Saturday, 22 September 2012

Game, set and match

The floodlights were on. The match was about to begin.
There was silence in the grounds except for the faint whirring of mosquitos that were buzzing around the heads of the players. There was absolutely no wind today. Good day for the game.
The players were standing at attention, their rackets raised high as if praying to the Gods before the start of the match.
And then the match started. What a match it was.
Swat, swat, swat went the rackets. Backhand, forehand, every shot in the book was played to a full gallery.
Eager eyes watched from the sides and clapped for every hit.
Soon, all too soon, the match was over.
They lay on the floor, dead, the mosquitos.
The men kept their mosquito racket swatters down and carefully closed the net doors of their houses as they stepped out for a chat.
All the villas in the small gated community near the lake were now silent, waiting for peaceful sleep.
Another evening of victory against the nightmares of dengue and malaria.
And their children would be safe for another night from the deadly mosquito bites.

Tuesday, 18 September 2012

A cup of tea and a slice of history

Long before I set foot in Kuala Lumpur, I had actually dreamt about the place.

The stories of Somerset Maugham had conjured up before my eyes pictures of rain drenched plantations with the British planters trying to cope up with the weather, the mosquitos, the rain and their own emotions; trying hard to retain their Englishness even as they found themselves changing in ways they had never thought of.  

But, the first glance of Kuala Lumpur seemed quite the opposite of my dream. The country which had its humble origins in tin and rubber prospecting and was given its name, Kuala Lumpur, literally meaning ‘muddy confluence’ in Malay, today stands tall with wide roads crisscrossed with flyovers, upmarket malls stocked with global fashion brands and endless skyscrapers dotting its cityscape.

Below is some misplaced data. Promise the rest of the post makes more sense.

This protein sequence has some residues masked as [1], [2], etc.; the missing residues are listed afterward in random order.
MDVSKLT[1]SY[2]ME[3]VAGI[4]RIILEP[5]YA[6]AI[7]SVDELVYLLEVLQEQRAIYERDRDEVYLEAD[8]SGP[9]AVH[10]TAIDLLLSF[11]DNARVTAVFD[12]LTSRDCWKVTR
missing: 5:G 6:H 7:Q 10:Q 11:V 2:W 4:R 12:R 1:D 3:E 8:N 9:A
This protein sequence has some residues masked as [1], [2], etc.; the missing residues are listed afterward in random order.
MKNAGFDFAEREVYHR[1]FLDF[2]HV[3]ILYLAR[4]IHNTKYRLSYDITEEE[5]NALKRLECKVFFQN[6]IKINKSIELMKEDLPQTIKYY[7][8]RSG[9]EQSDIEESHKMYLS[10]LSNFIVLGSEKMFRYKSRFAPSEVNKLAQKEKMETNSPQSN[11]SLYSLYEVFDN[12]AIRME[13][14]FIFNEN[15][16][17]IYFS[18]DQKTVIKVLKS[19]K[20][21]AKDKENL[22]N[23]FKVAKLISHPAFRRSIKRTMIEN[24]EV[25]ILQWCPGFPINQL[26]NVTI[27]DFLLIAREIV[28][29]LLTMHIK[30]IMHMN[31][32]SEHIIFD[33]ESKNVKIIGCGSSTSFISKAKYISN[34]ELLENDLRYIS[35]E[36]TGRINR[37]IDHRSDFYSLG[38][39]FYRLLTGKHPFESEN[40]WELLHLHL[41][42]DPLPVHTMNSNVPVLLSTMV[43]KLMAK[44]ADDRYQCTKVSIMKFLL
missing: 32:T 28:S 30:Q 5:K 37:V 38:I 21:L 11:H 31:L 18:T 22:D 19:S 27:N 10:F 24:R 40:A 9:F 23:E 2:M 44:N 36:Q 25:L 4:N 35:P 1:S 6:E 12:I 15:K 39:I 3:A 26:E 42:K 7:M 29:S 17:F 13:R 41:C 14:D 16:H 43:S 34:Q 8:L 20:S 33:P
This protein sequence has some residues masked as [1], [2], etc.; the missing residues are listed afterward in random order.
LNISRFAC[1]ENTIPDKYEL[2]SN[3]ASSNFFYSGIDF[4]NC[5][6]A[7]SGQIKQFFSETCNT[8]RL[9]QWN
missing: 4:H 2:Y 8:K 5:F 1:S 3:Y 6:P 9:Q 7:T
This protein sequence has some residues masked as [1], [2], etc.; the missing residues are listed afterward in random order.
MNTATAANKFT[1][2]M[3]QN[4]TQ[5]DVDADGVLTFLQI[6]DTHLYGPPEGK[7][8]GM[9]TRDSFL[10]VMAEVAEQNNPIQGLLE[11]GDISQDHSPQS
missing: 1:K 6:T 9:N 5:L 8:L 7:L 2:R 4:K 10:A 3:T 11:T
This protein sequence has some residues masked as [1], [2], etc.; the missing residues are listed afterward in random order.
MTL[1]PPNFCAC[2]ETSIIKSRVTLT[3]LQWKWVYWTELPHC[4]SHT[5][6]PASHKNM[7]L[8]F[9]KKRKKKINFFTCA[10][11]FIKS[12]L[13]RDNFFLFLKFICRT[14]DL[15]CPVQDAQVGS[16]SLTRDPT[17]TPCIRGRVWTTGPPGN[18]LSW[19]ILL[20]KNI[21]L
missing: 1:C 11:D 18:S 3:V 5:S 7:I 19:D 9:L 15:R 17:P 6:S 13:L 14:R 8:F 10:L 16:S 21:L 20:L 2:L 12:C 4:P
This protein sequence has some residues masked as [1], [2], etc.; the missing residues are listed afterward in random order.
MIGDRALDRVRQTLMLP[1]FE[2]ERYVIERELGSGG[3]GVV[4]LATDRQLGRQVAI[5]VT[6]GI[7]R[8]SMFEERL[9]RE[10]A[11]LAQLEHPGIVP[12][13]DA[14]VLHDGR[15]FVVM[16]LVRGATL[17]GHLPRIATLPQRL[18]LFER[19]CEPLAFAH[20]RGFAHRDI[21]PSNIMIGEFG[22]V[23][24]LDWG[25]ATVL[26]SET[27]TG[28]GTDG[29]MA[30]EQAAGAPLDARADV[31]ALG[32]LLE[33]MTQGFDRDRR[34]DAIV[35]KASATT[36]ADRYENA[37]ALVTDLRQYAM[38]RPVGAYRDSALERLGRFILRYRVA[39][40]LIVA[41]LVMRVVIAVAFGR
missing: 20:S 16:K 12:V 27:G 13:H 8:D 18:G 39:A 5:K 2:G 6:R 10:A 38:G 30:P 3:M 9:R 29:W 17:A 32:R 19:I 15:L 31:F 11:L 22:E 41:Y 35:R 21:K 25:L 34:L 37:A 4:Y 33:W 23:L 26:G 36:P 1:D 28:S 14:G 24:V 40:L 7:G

The economy that once thrived on tin and rubber plantations today seems to have moved on, ready to match its pace with the modern world. 55 years after its freedom, it’s a city that seems to have successfully overcome its wartorn violence of the past, quite destined to move ahead even further.

And for most tourists, Kuala Lampur is just another beautiful, modern, cosmopolitan city. They shop in the colourful malls, click pictures in the wide open Independence Square, enjoy the breathtaking view of the city from the Petronas Towers, run behind the butterflies in the Butterfly Park, worship the statue of the Lord Murugan outside the scenic Batu caves and eat till they drop in the amazing restaurants.

But a few souls like me who are still suckers for history might wonder;
Where are the rainforests? Where are the rubber plantations?
Where is the city that Maugham had written about?
Is there nothing left of the history of Kuala Lumpur?

And these questions led me down the busy market street to the Coliseum Café.
A small, nondescript building in the middle of the bustling city market, the doors of this iconic British restaurant which first opened its doors in 1921 usher you into a world that seems to be almost a century behind.

Once you step inside, time seems to stand still in the midst of the wood panelled walls.

Everything seems to be exactly as it would have been 90 years ago.  The worn tablecloths, the uniformed waiters, the ‘proper’ menu, the bar in the centre of the room, the newspaper cuttings on the wall; it’s a world that we had forgotten, a world we might have only read about, a world where planters would have sat discussing the latest politics of the day with their pistols by their side, savouring a good meal and a drink and leaving their tensions aside.

You can almost imagine Somerset Maugham sitting at the table with his little notebook, sipping a cup of tea and enjoying his steak as he sketched out a new character – a paragon of virtue who is not quite what he seems.  Yes, Somerset Maugham was a frequent visitor at the hotel when he stayed in Malaya and the newspaper cuttings still bear testimony to the fact.

And as you order a cup of tea and the steak that the hotel is still famous for, you wonder how long the magic would still remain. Would the hotel survive a 100 years and live to cross a century?